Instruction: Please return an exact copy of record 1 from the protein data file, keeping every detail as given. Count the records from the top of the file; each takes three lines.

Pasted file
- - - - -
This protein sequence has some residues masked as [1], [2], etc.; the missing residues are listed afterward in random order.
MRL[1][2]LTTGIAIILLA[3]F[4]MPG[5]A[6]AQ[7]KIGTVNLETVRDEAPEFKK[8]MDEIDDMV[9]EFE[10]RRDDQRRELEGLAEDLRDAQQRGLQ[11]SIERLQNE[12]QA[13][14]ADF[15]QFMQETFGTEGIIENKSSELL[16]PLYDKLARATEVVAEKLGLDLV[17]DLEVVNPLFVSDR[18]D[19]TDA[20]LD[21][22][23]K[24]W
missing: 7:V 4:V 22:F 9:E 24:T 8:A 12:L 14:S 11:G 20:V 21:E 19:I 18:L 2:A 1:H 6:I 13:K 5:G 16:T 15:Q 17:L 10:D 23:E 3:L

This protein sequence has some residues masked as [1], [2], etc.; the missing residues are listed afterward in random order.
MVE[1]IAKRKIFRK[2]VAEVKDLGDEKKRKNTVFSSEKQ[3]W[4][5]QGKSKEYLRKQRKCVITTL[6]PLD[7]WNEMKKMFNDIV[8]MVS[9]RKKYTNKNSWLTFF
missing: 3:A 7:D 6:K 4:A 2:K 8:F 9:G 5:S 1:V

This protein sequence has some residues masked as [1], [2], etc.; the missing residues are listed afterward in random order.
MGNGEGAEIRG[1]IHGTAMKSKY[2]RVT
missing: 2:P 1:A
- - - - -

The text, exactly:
This protein sequence has some residues masked as [1], [2], etc.; the missing residues are listed afterward in random order.
MRL[1][2]LTTGIAIILLA[3]F[4]MPG[5]A[6]AQ[7]KIGTVNLETVRDEAPEFKK[8]MDEIDDMV[9]EFE[10]RRDDQRRELEGLAEDLRDAQQRGLQ[11]SIERLQNE[12]QA[13][14]ADF[15]QFMQETFGTEGIIENKSSELL[16]PLYDKLARATEVVAEKLGLDLV[17]DLEVVNPLFVSDR[18]D[19]TDA[20]LD[21][22][23]K[24]W
missing: 7:V 4:V 22:F 9:E 24:T 8:A 12:L 14:S 11:G 20:V 21:E 19:I 18:L 2:A 1:H 6:I 13:K 5:G 16:T 15:Q 17:L 10:D 23:E 3:L